Last Updated on Feb 26, 2021

Fault tolerance is about avoiding system-wide failures because of component-level faults. A significant portion of avoiding and recovering from faults is protecting data validity and consistencies when faults do occur. But implementing these fault-tolerance mechanisms can be hard work and needs a lot of testing to ensure that the solution actually works.

Databases take on some of these fault-handling mechanisms freeing up applications to concentrate on their primary domain. Databases provide a few safety guarantees to applications by taking care of certain error scenarios and concurrency issues. The primary mechanism to provide these guarantees is Transactions.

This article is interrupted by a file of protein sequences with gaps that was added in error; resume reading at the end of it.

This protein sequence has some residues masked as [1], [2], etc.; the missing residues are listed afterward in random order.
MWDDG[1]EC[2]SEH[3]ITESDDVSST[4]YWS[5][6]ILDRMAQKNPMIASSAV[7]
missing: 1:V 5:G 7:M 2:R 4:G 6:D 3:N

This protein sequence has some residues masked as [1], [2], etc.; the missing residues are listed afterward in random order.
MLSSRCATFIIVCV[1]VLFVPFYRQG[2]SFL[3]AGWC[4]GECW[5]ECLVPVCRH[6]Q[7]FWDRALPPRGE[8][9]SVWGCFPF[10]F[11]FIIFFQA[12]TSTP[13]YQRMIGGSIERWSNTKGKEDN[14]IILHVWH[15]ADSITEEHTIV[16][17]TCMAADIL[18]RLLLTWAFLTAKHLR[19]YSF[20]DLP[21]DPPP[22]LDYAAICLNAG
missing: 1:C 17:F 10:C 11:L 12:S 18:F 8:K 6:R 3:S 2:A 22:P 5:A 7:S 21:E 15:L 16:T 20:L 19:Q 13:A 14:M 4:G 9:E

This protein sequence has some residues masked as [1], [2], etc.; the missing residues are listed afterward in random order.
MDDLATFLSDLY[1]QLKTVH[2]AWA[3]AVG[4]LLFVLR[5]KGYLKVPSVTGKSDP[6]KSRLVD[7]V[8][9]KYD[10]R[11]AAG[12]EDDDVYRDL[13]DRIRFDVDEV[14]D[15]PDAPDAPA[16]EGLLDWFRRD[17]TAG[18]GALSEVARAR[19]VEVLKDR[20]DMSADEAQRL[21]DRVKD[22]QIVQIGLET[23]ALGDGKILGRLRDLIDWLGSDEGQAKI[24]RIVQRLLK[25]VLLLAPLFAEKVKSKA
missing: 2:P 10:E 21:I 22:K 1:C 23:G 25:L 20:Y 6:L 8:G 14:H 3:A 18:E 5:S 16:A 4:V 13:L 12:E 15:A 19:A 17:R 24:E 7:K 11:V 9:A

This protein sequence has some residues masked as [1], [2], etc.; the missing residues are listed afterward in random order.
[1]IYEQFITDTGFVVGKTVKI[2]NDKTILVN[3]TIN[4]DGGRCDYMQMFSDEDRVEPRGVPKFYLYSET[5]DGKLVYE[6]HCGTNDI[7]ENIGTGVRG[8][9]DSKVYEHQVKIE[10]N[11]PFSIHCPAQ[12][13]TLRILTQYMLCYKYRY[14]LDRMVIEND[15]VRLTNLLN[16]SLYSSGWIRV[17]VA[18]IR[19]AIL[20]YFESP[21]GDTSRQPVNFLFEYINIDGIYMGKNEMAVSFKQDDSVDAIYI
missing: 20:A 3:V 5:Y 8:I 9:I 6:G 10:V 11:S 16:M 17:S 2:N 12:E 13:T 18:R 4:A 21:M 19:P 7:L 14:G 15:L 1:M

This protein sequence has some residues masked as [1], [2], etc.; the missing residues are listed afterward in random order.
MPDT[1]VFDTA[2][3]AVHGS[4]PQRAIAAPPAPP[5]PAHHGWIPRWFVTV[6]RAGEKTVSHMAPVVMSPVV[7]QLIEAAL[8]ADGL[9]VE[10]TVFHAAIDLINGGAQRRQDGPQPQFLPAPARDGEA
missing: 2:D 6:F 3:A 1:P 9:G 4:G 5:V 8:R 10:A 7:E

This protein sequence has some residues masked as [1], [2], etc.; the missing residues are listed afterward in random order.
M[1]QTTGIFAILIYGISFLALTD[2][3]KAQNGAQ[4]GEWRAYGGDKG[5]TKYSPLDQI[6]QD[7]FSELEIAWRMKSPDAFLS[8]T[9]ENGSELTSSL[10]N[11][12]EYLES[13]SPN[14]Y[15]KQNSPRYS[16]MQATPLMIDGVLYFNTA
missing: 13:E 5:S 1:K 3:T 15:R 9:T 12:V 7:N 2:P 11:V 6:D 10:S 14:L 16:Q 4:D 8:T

The safety guarantees provided by transactions are often described by the well-known acronym ACID, which stands for AtomicityConsistencyIsolation, and Durability. It was coined in 1983 by Theo Härder and Andreas Reuter in an effort to establish precise terminology for fault-tolerance mechanisms in databases.

In truth, ACID implementations differ subtly among databases. Even when a database claims to be ACID-compliant, it is unclear what guarantees you can actually expect. ACID has largely become a marketing term.

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